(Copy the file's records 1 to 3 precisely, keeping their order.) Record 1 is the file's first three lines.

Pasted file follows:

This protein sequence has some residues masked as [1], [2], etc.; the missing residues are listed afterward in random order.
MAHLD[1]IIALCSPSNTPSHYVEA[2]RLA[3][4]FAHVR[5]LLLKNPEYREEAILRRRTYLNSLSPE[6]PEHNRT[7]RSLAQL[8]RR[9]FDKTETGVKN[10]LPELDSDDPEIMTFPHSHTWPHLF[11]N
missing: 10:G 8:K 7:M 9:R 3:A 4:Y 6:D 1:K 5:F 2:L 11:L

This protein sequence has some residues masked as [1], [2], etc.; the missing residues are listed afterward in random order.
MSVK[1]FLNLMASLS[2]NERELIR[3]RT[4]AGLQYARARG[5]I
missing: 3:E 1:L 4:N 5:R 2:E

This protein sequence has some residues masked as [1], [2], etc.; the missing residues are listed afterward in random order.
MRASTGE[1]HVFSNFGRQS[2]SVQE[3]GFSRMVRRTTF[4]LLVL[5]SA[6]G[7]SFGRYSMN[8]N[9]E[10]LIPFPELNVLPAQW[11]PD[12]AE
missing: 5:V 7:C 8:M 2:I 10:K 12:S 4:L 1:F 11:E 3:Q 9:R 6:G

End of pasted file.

This protein sequence has some residues masked as [1], [2], etc.; the missing residues are listed afterward in random order.
MAHLD[1]IIALCSPSNTPSHYVEA[2]RLA[3][4]FAHVR[5]LLLKNPEYREEAILRRRTYLNSLSPE[6]PEHNRT[7]RSLAQL[8]RR[9]FDKTETGVKN[10]LPELDSDDPEIMTFPHSHTWPHLF[11]N
missing: 10:G 8:K 7:M 9:R 3:A 4:Y 6:D 1:K 5:F 2:L 11:L

This protein sequence has some residues masked as [1], [2], etc.; the missing residues are listed afterward in random order.
MSVK[1]FLNLMASLS[2]NERELIR[3]RT[4]AGLQYARARG[5]I
missing: 3:E 1:L 4:N 5:R 2:E

This protein sequence has some residues masked as [1], [2], etc.; the missing residues are listed afterward in random order.
MRASTGE[1]HVFSNFGRQS[2]SVQE[3]GFSRMVRRTTF[4]LLVL[5]SA[6]G[7]SFGRYSMN[8]N[9]E[10]LIPFPELNVLPAQW[11]PD[12]AE
missing: 5:V 7:C 8:M 2:I 10:K 12:S 4:L 1:F 11:E 3:Q 9:R 6:G